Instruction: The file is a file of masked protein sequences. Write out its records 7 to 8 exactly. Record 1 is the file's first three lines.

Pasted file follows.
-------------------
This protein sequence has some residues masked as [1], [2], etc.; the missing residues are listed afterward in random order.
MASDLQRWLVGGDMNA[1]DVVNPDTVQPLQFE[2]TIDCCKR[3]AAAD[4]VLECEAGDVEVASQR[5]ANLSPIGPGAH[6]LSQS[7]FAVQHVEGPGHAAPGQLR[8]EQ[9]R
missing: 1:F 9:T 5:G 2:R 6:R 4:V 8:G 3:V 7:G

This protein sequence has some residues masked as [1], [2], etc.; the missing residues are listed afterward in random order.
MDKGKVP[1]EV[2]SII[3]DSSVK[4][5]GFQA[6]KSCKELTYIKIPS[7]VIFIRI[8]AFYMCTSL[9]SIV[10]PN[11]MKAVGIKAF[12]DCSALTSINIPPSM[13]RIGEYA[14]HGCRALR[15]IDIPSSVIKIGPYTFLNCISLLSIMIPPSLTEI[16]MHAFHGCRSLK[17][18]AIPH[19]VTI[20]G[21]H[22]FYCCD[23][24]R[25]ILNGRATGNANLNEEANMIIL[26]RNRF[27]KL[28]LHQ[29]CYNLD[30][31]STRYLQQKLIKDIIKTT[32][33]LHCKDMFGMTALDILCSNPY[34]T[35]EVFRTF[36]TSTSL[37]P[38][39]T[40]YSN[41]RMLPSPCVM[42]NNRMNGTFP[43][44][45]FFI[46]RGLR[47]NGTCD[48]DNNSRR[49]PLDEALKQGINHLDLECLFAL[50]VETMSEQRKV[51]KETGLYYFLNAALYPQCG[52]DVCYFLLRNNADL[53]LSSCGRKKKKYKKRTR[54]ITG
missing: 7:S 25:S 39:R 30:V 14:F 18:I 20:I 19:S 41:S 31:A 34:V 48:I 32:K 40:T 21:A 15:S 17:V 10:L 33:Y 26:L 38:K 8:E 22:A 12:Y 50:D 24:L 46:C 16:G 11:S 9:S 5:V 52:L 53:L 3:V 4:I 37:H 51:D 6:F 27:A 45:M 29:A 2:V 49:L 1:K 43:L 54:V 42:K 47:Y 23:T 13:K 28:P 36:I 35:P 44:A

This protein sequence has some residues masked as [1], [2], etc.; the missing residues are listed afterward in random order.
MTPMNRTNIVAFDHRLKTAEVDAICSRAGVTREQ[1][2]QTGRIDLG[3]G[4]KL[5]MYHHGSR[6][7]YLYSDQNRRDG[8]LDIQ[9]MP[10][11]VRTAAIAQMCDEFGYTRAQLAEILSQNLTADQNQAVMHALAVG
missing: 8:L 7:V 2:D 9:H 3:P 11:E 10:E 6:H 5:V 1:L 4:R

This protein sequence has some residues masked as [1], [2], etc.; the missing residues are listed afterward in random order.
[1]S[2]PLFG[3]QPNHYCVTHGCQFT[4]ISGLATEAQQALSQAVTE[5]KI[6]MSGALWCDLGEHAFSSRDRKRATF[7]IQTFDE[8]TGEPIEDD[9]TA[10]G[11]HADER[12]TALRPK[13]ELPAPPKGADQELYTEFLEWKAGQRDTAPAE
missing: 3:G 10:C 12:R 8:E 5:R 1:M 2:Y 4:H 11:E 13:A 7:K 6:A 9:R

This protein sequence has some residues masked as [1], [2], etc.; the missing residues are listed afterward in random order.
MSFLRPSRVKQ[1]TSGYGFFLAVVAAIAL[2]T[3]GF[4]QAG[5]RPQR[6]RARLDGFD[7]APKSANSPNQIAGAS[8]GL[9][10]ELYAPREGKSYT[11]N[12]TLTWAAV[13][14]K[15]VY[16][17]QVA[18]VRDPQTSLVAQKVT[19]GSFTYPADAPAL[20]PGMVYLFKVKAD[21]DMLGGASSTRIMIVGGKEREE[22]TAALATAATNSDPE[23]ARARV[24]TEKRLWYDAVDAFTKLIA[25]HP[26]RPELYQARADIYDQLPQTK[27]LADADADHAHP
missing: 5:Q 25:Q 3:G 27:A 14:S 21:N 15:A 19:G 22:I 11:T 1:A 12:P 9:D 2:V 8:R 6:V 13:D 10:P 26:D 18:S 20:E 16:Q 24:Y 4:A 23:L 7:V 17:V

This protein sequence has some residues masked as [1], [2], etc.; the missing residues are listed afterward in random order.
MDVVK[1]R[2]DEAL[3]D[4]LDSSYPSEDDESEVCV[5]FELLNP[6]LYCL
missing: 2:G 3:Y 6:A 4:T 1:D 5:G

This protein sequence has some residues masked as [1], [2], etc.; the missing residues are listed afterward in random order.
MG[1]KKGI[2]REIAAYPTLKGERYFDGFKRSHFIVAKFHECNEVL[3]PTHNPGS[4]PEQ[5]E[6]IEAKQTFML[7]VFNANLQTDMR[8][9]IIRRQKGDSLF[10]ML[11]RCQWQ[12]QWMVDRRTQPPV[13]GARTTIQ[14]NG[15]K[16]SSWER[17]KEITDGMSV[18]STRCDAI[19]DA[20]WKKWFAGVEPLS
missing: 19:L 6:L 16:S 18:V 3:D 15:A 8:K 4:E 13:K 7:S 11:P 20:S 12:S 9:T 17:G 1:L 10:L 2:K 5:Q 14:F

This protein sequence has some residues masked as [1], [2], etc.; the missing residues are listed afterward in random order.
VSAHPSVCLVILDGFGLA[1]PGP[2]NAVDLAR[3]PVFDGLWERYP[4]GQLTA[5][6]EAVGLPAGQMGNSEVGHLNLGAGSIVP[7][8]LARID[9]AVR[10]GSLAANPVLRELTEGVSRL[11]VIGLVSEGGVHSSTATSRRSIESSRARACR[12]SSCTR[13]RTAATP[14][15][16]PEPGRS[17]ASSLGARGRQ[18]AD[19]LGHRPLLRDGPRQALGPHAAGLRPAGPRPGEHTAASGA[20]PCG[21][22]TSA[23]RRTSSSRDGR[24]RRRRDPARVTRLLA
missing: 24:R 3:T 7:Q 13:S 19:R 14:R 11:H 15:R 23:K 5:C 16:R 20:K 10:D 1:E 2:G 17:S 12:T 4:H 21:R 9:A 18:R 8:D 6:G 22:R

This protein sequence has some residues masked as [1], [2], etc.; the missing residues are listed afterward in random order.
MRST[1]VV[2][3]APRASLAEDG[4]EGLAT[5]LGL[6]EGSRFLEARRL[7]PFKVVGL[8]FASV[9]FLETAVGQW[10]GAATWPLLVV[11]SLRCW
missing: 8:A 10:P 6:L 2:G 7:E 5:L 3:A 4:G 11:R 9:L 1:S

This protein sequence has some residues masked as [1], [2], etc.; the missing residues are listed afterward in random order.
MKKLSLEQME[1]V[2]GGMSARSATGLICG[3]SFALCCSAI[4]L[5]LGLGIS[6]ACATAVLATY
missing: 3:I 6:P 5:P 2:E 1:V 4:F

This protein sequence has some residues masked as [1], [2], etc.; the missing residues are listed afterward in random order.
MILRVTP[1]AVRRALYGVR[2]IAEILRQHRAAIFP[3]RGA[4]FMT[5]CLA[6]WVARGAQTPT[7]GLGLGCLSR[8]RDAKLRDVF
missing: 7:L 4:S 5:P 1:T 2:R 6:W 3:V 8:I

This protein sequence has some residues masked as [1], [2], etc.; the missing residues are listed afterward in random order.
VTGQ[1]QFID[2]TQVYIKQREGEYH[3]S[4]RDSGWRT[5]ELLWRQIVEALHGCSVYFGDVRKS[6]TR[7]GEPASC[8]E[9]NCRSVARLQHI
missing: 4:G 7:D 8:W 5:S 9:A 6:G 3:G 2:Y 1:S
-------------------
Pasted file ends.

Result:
This protein sequence has some residues masked as [1], [2], etc.; the missing residues are listed afterward in random order.
MG[1]KKGI[2]REIAAYPTLKGERYFDGFKRSHFIVAKFHECNEVL[3]PTHNPGS[4]PEQ[5]E[6]IEAKQTFML[7]VFNANLQTDMR[8][9]IIRRQKGDSLF[10]ML[11]RCQWQ[12]QWMVDRRTQPPV[13]GARTTIQ[14]NG[15]K[16]SSWER[17]KEITDGMSV[18]STRCDAI[19]DA[20]WKKWFAGVEPLS
missing: 19:L 6:L 16:S 18:V 3:D 15:A 8:K 4:E 13:K 7:S 11:P 20:S 12:S 9:T 17:G 1:L 10:L 2:K 5:Q 14:F

This protein sequence has some residues masked as [1], [2], etc.; the missing residues are listed afterward in random order.
VSAHPSVCLVILDGFGLA[1]PGP[2]NAVDLAR[3]PVFDGLWERYP[4]GQLTA[5][6]EAVGLPAGQMGNSEVGHLNLGAGSIVP[7][8]LARID[9]AVR[10]GSLAANPVLRELTEGVSRL[11]VIGLVSEGGVHSSTATSRRSIESSRARACR[12]SSCTR[13]RTAATP[14][15][16]PEPGRS[17]ASSLGARGRQ[18]AD[19]LGHRPLLRDGPRQALGPHAAGLRPAGPRPGEHTAASGA[20]PCG[21][22]TSA[23]RRTSSSRDGR[24]RRRRDPARVTRLLA
missing: 24:R 3:T 7:Q 13:S 19:R 14:R 11:H 15:R 23:K 5:C 16:R 20:K 10:D 1:E 2:G 17:S 12:T 4:H 21:R 9:A 18:R 8:D 6:G 22:R